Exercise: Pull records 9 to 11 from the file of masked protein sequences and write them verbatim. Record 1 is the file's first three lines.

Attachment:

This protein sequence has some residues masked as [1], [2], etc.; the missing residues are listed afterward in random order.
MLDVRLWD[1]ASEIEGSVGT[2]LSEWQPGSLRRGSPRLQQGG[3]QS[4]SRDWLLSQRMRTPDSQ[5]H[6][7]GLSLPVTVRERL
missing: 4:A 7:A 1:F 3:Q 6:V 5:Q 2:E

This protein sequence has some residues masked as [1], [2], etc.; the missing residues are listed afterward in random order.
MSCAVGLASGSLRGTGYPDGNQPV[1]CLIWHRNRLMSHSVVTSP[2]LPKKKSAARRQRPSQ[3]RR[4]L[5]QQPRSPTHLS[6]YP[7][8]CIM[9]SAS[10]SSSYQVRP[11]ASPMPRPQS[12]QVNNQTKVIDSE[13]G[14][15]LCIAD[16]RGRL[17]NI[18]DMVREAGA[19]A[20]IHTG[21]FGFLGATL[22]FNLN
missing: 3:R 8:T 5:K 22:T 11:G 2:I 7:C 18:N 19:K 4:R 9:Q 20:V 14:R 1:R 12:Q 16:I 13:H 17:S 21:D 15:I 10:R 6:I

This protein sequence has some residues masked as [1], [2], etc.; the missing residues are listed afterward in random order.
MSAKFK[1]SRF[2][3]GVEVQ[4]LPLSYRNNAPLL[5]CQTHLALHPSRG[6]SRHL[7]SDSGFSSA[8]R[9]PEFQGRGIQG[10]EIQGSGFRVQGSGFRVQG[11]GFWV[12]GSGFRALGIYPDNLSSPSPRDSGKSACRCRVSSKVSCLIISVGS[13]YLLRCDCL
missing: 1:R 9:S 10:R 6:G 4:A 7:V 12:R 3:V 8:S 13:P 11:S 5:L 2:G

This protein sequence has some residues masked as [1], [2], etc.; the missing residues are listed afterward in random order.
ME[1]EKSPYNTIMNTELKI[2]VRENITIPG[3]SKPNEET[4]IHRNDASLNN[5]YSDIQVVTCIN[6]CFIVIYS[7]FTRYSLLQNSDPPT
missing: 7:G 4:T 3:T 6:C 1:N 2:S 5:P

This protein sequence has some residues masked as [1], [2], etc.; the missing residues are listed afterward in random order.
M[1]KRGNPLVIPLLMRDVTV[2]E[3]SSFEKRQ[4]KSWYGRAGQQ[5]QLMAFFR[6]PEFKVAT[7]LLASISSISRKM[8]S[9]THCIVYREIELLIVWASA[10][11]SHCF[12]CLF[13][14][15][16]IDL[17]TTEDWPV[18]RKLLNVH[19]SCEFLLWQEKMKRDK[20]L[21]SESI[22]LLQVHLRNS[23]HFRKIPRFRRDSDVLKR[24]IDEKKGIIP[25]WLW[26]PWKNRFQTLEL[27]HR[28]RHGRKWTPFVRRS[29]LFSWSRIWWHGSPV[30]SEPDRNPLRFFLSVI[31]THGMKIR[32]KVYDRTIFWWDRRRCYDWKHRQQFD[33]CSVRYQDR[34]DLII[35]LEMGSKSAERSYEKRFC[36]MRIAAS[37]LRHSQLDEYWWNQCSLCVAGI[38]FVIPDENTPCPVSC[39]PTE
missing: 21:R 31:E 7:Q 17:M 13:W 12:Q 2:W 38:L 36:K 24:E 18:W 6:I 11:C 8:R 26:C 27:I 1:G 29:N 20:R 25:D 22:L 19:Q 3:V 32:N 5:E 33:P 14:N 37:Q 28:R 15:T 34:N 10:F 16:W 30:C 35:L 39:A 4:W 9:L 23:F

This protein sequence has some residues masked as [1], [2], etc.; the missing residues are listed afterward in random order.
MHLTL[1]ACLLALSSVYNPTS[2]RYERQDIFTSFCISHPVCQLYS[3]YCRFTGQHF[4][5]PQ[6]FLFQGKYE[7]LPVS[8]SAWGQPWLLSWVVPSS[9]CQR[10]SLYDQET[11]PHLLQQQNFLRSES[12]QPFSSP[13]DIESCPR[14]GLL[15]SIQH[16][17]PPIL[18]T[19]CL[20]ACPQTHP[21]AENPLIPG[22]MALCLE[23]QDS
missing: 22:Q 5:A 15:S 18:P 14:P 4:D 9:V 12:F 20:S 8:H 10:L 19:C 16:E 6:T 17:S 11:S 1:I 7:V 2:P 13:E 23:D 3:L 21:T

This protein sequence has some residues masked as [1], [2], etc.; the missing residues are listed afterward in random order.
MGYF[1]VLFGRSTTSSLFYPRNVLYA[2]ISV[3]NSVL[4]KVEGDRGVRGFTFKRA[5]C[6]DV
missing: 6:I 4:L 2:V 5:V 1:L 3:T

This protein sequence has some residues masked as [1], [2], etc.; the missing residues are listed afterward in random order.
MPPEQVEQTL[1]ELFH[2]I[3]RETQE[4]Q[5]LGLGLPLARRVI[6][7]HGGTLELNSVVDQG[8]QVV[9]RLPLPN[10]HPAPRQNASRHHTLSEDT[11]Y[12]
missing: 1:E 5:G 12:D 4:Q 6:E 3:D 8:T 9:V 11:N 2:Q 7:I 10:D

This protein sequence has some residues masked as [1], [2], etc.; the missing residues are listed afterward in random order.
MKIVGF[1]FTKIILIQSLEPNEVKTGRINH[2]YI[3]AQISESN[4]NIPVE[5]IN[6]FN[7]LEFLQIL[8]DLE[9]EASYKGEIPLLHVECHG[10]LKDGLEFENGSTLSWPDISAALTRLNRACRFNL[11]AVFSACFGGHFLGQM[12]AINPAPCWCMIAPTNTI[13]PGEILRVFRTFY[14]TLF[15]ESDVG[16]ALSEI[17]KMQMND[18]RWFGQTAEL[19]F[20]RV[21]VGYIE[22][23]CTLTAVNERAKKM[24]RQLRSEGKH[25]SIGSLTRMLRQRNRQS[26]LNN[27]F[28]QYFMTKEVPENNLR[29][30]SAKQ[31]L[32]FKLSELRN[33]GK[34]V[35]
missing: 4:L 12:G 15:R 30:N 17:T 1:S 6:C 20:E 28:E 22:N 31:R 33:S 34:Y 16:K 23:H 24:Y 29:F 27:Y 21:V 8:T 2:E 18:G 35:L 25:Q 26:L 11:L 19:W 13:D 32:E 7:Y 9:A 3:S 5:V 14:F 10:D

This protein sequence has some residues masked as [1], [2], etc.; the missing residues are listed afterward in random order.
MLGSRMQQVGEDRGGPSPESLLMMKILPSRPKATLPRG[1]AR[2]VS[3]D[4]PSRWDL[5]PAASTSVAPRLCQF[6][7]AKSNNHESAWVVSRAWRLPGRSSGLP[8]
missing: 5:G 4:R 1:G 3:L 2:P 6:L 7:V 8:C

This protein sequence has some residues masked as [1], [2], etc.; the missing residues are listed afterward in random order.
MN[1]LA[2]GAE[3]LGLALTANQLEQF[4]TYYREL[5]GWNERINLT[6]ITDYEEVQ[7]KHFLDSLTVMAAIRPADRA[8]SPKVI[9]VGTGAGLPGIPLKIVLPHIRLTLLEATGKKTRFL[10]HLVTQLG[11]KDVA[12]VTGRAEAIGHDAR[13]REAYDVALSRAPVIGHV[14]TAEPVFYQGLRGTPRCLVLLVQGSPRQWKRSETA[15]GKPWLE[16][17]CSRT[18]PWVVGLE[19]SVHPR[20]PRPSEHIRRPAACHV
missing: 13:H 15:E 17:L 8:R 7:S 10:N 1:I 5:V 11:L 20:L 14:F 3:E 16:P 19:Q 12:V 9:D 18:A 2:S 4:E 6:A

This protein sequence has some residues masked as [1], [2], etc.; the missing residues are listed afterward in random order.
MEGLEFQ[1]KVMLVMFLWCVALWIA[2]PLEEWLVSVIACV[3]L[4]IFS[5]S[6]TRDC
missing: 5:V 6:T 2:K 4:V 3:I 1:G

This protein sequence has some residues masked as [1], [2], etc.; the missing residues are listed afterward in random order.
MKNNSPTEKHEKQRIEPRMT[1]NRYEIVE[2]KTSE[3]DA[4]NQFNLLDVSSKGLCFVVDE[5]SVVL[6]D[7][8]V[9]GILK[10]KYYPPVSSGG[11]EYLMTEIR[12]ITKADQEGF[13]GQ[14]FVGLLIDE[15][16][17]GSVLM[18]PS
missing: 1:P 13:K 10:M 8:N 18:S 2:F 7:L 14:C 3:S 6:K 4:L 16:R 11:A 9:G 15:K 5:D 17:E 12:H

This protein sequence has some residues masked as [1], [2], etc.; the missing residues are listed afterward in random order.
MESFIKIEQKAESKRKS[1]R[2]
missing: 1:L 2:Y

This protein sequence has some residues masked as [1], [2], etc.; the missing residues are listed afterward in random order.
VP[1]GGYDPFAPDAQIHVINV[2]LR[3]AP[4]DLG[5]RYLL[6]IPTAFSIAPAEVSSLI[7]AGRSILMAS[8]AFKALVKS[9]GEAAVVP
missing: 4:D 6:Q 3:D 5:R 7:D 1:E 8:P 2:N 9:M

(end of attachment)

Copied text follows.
This protein sequence has some residues masked as [1], [2], etc.; the missing residues are listed afterward in random order.
MKIVGF[1]FTKIILIQSLEPNEVKTGRINH[2]YI[3]AQISESN[4]NIPVE[5]IN[6]FN[7]LEFLQIL[8]DLE[9]EASYKGEIPLLHVECHG[10]LKDGLEFENGSTLSWPDISAALTRLNRACRFNL[11]AVFSACFGGHFLGQM[12]AINPAPCWCMIAPTNTI[13]PGEILRVFRTFY[14]TLF[15]ESDVG[16]ALSEI[17]KMQMND[18]RWFGQTAEL[19]F[20]RV[21]VGYIE[22][23]CTLTAVNERAKKM[24]RQLRSEGKH[25]SIGSLTRMLRQRNRQS[26]LNN[27]F[28]QYFMTKEVPENNLR[29][30]SAKQ[31]L[32]FKLSELRN[33]GK[34]V[35]
missing: 4:L 12:G 15:R 30:N 17:T 1:S 6:C 20:E 28:E 22:N 31:R 33:S 34:Y 16:K 23:H 24:Y 29:F 27:Y 21:V 8:T 2:E 18:G 35:L 25:Q 26:L 11:L 19:W 13:D 32:E 7:Y 9:A 3:S 5:V 14:F 10:D

This protein sequence has some residues masked as [1], [2], etc.; the missing residues are listed afterward in random order.
MLGSRMQQVGEDRGGPSPESLLMMKILPSRPKATLPRG[1]AR[2]VS[3]D[4]PSRWDL[5]PAASTSVAPRLCQF[6][7]AKSNNHESAWVVSRAWRLPGRSSGLP[8]
missing: 5:G 4:R 1:G 3:L 2:P 6:L 7:V 8:C

This protein sequence has some residues masked as [1], [2], etc.; the missing residues are listed afterward in random order.
MN[1]LA[2]GAE[3]LGLALTANQLEQF[4]TYYREL[5]GWNERINLT[6]ITDYEEVQ[7]KHFLDSLTVMAAIRPADRA[8]SPKVI[9]VGTGAGLPGIPLKIVLPHIRLTLLEATGKKTRFL[10]HLVTQLG[11]KDVA[12]VTGRAEAIGHDAR[13]REAYDVALSRAPVIGHV[14]TAEPVFYQGLRGTPRCLVLLVQGSPRQWKRSETA[15]GKPWLE[16][17]CSRT[18]PWVVGLE[19]SVHPR[20]PRPSEHIRRPAACHV
missing: 13:H 15:E 17:L 8:R 7:S 10:N 1:I 5:V 11:L 20:L 14:F 3:E 16:P 19:Q 12:V 9:D 18:A 2:S 4:E 6:A